The History of the Fisherman Beanie | Red Hat Factory

The History of the Fisherman Beanie

Benjamin Antoni Andersen
Category: Red Hat Culture Red Hat Culture
| September 10, 2020

Rough, sturdy and simple — the working class fisherman and his rough knit cap has ever been an inspiration for how we knit our products. But how well can we trace the roots of the fisherman beanie back to actual fishermen?

The Steve Zissou hat is a pillar in the fisherman beanie community, and Steve is a fictional character based on real life beanie carrying oceanographer Jaques Cousteau — another such pillar.

So to us, the sea and beanies are irrevocably connected. But going further back, what inspiration was Jacques drawing on? I want to get to the roots. Beyond pop culture beanie-names, beyond the iconic red hat of Cousteau, to the small village fisherman who simply wanted to fend for his family.

The practicality of a fisherman beanie on the sea

There are some suggestions around the internet about how rolling up the beanie could have been a workman’s way of making sure he heard well; that he could communicate with his mates.

This makes a lot of sense and explains well enough the rolling up of the beanie. But with my own years of experience in crafting and using hand knit beanies, I think I can complement the story with another perspective.

A beanie is the optimal temperature regulator. Freezing winds coming at your ears? Fold it down. Wind’s letting up? Roll it back up and release some heat. Sun’s out? Take it off and tuck it into your pocket. Unlike bigger headwear, the beanie can be carried in your pocket like it’s nothing.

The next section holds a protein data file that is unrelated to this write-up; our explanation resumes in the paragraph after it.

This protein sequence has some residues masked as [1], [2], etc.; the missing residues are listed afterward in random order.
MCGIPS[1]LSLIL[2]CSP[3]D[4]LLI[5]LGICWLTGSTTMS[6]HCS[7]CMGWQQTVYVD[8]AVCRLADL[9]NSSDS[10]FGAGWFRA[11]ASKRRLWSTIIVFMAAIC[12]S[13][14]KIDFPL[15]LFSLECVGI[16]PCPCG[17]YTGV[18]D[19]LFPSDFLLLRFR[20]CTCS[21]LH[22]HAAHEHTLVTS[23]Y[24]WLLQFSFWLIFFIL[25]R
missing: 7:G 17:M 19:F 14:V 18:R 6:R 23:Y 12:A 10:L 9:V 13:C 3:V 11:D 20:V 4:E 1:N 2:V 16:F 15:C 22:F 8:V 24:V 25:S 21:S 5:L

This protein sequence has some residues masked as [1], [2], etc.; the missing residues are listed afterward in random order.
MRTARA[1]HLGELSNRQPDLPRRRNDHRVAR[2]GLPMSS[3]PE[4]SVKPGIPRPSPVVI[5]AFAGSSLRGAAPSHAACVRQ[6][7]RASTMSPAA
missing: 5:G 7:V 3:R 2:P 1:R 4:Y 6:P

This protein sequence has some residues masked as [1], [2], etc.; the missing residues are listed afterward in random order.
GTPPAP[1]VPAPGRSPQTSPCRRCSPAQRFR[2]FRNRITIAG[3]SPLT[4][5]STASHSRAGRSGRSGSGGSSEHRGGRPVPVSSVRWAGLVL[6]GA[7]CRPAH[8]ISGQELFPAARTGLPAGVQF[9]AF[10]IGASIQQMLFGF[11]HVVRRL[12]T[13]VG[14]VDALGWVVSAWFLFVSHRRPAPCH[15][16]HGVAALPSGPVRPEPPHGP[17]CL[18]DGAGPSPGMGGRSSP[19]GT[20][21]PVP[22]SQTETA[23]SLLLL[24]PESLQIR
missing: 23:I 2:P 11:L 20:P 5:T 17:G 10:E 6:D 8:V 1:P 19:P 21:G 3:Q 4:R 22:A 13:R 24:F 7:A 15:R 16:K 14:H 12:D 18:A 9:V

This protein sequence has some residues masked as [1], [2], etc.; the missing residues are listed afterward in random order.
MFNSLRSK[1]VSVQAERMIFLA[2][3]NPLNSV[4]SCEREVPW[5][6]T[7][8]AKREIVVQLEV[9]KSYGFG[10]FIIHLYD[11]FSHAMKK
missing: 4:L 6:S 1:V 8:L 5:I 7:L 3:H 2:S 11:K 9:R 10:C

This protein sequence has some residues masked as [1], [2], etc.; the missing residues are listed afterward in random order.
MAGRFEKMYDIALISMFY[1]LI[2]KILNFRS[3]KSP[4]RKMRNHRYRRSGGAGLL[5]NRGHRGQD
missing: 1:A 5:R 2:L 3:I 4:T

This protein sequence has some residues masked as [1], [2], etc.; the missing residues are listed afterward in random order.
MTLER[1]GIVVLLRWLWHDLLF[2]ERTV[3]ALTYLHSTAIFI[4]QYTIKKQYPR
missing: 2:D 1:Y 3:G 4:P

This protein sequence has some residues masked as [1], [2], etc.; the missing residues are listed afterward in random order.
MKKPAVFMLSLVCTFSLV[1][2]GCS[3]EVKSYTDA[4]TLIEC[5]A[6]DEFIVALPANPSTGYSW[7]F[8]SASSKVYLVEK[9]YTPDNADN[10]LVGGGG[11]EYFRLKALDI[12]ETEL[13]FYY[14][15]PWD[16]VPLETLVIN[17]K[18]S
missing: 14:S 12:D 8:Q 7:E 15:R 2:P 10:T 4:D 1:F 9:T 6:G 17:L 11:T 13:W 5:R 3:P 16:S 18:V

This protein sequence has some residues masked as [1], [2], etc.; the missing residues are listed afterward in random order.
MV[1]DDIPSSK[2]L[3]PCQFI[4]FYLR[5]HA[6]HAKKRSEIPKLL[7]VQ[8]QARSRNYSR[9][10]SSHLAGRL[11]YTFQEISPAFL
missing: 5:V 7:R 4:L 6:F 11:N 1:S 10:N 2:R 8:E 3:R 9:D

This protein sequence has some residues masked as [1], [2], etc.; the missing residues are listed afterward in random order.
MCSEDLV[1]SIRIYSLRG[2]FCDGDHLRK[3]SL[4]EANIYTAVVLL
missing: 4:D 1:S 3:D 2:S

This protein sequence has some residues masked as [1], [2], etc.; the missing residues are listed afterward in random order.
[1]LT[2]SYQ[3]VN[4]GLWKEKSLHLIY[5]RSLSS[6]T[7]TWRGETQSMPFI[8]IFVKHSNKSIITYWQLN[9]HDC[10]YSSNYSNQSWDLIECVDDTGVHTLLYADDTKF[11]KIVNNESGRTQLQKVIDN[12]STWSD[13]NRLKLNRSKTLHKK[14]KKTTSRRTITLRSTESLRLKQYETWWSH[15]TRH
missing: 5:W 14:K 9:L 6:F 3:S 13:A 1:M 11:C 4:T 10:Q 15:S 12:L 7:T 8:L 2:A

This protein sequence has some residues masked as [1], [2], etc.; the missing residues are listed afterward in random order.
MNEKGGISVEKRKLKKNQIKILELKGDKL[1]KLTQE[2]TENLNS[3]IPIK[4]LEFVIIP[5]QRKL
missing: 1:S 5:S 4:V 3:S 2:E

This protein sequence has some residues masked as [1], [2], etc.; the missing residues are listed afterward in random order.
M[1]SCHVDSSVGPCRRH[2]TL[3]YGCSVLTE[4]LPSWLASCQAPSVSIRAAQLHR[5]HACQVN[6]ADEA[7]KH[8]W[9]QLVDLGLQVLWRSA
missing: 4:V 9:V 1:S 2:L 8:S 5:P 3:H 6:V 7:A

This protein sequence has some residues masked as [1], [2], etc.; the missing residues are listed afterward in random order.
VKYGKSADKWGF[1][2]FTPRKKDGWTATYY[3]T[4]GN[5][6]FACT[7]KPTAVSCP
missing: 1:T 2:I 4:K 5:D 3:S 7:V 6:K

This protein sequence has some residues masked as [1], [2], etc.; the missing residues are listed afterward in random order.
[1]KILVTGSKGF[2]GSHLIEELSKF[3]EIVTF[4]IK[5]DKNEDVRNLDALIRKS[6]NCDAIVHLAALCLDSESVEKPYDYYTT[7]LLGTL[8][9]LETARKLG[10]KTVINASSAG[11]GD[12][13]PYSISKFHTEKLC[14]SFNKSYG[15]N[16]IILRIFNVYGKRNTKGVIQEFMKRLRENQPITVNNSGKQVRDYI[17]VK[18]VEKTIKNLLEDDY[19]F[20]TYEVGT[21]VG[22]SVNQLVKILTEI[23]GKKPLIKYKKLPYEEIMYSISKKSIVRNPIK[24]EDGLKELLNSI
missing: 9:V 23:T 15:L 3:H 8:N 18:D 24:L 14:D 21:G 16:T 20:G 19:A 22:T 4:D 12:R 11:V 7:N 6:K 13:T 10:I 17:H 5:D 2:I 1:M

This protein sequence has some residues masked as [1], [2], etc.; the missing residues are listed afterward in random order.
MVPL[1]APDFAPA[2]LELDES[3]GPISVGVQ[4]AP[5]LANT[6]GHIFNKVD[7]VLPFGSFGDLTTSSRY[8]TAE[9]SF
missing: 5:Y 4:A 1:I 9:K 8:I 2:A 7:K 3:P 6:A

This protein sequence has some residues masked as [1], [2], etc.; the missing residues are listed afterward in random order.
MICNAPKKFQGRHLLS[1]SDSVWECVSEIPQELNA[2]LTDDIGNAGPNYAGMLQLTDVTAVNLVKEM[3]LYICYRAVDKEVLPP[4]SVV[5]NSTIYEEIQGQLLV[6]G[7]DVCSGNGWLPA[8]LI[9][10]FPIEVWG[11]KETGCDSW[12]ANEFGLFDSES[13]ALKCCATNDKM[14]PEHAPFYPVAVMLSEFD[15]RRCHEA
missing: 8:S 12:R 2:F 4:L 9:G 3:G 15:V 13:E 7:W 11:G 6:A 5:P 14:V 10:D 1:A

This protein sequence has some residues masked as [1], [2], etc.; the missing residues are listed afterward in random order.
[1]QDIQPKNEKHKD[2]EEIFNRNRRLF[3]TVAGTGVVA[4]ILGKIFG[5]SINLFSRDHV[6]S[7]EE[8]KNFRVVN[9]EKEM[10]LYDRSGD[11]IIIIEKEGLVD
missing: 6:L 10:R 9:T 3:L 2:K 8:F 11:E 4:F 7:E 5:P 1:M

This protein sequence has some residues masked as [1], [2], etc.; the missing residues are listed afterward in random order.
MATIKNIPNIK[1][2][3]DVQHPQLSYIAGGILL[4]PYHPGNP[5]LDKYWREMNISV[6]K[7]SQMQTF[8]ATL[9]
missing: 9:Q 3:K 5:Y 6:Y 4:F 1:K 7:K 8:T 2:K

“It makes complete sense that docked fishermen would roll up the beanie over their ears.”

It makes complete sense that docked fishermen would roll up the beanie over their ears. They are in the harbor, the winds are weaker, and it’s time to let off some heat.

Why every fisherman beanie should be made of wool

Old man wearing wool fisherman beanie
“Old fisherman wearing wool cap” by Eliot Elisofon

This one black and white picture I found features a fisherman wearing a wool cap. And when it comes to wool, we Norwegians have very strong opinions.

Wool is a choice material for a beanie at sea, because sheep wool has the incredible power of keeping its insulating features even when wet.

So tying these ideas together. Let’s go paint a broader picture of this fisherman with his beanie.

History of the hand knit, woolen fisherman beanie

Imagine a coastal society. It’s a time when most women are the keepers of the house, while the men are out providing for the family’s economical needs.

Say what you want about gender roles — I’m not here to discuss that, but simply to dig into history. This is the sort of historical context where knitting found its form. And

A woman knitting a fisherman beanie.
“The Knitting Woman” by William-Adolphe Bouguereau

There are deep historical roots to why knitting is prevalent among women in Norway (where Red Hat Factory comes from) to this day. I know my mother learnt it from her mother, who again probably learnt it from hers — the roots stretch far back.